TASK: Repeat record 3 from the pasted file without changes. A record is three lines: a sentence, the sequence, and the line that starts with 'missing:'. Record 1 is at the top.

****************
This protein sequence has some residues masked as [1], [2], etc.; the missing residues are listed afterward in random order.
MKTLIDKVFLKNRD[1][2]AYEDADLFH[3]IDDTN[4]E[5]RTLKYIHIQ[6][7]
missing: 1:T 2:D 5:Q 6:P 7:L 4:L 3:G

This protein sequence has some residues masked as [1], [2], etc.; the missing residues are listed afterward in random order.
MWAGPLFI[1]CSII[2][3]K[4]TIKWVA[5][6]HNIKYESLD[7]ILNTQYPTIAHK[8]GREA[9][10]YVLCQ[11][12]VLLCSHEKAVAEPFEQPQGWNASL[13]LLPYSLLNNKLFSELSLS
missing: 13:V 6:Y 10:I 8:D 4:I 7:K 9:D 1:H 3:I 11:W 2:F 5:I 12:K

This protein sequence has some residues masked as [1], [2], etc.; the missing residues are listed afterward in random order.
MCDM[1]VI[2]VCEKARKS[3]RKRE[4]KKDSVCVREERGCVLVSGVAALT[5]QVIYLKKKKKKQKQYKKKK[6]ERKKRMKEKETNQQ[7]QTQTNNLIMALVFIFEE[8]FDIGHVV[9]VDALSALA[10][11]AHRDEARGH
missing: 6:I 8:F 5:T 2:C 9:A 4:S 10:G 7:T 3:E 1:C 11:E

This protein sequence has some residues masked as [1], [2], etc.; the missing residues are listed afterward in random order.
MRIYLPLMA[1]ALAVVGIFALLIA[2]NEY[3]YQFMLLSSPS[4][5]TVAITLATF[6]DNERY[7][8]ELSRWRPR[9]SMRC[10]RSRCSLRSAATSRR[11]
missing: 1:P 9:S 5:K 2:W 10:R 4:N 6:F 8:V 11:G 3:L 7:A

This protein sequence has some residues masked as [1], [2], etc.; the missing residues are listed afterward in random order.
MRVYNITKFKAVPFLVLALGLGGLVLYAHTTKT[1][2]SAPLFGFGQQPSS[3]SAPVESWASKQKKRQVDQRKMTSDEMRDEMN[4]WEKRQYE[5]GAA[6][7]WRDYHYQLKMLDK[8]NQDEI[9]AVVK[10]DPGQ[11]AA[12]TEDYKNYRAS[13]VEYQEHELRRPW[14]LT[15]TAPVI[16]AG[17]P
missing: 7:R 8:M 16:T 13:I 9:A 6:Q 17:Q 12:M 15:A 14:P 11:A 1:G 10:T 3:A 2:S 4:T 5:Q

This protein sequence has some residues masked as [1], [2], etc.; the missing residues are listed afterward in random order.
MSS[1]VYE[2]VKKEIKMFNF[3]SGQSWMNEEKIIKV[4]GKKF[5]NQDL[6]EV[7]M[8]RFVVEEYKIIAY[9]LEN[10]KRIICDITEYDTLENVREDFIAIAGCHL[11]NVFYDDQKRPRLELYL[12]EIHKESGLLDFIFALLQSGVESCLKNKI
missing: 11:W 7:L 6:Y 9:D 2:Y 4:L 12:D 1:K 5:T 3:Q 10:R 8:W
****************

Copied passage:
This protein sequence has some residues masked as [1], [2], etc.; the missing residues are listed afterward in random order.
MCDM[1]VI[2]VCEKARKS[3]RKRE[4]KKDSVCVREERGCVLVSGVAALT[5]QVIYLKKKKKKQKQYKKKK[6]ERKKRMKEKETNQQ[7]QTQTNNLIMALVFIFEE[8]FDIGHVV[9]VDALSALA[10][11]AHRDEARGH
missing: 6:I 8:F 5:T 2:C 9:A 4:S 10:G 7:T 3:E 1:C 11:E